Another fab British import arrived stateside this year: the five-part miniseries It’s a Sin, which follows a group of young, mostly gay friends who arrive in London as the AIDS crisis unfolds in the early 1980s. The show, which streams on HBO Max, takes its name from a Pet Shop Boys song and is penned by hitmaker Russell T. Davies, who brought us the original Queer as Folk. It stars British pop star Olly Alexander and American actor Neil Patrick Harris, both of whom are gay.
It’s a Sin premiered in January on Britain’s Channel 4, becoming its most watched show ever while raising HIV awareness, boosting testing nationwide and, now, inspiring heated discussions across the globe about telling HIV stories (look up the must-read blog post “How’d You Get It?/Such a Shame” by Brian Mullin on Substack.com). Some AIDS advocates, however, have expressed concern that viewers might find the show scary and stigmatizing. Of course, in the 1980s, HIV was, in many respects, a death sentence. But we’ve come a long way. Effective treatment arrived in 1996, and now we know that people living with HIV who take medication and maintain an undetectable viral load cannot pass the virus sexually, a fact known as Undetectable Equals Untransmittable (U=U). HIV advocates at Prevention Access Campaign have worked to spread this hopeful message to coincide with the release of the miniseries. HBO, for its part, has a landing page with updated information about HIV.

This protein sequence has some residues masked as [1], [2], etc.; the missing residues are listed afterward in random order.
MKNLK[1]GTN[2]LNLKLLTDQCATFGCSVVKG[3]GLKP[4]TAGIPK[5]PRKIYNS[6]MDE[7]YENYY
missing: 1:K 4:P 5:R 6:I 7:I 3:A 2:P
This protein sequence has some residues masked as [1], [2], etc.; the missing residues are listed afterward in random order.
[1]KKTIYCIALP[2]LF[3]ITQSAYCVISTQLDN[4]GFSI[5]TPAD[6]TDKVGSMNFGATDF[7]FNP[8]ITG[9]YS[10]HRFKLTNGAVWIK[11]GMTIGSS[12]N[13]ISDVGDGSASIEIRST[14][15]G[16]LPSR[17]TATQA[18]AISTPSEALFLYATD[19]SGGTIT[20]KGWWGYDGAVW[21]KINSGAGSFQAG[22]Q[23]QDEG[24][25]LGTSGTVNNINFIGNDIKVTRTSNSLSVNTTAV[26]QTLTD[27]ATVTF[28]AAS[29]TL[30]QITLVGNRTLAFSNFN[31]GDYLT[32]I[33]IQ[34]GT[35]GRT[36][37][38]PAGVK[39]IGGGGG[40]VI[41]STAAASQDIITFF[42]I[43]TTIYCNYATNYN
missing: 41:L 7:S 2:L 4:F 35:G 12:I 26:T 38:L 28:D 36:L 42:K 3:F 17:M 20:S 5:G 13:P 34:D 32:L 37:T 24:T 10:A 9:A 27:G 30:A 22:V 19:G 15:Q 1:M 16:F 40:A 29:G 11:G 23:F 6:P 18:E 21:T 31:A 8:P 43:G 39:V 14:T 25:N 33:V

Is that enough? Long-term survivor Mark S. King writes that It’s a Sin “reinforces dangerous, stereotypical myths about gay men [as fixated on sex as a result of being shamed by their families] and people living with HIV.” By ignoring the “heroic history” of many gay men—like those who advocated for health care—Davies feeds into the trope of the AIDS monster who willingly spreads the virus, King writes, adding that the cliché has led to dangerous HIV crime laws that many advocates are still fighting to have repealed.
For Davies, It’s a Sin is largely autobiographical—and a chance to tackle a subject he avoided in Queer as Folk, which premiered in 1999. (The U.S. remake, which he didn’t write, did feature HIV storylines.) In defense of his choice, Davies has said he didn’t want gay men’s lives to “be defined by disease.” What’s more, he told the New York Times, “If you look at my work over the last 20 years, I was always telling the story of sex leading to death, which I do think was very profoundly molded into me during the ’80s.”
Guess How Many TV Characters Have HIV
In the 2020–2021 TV season, out of a total of 773 series regulars, only three characters were living with HIV—and all three were on FX’s Pose, which follows the late 1980s and early ’90s underground ball scene in New York City. This marks a “drastic decrease” from the previous year, which included nine characters with HIV, according to study findings from GLAAD, an advocacy group that focuses on LGBTQ representation in the media. The good news? Programming saw an uptick in LGBTQ people of color. The importance of representation on television has grown exponentially in the past year, GLAAD notes, because more people are home watching TV during the COVID-19 pandemic and looking for on-screen connections.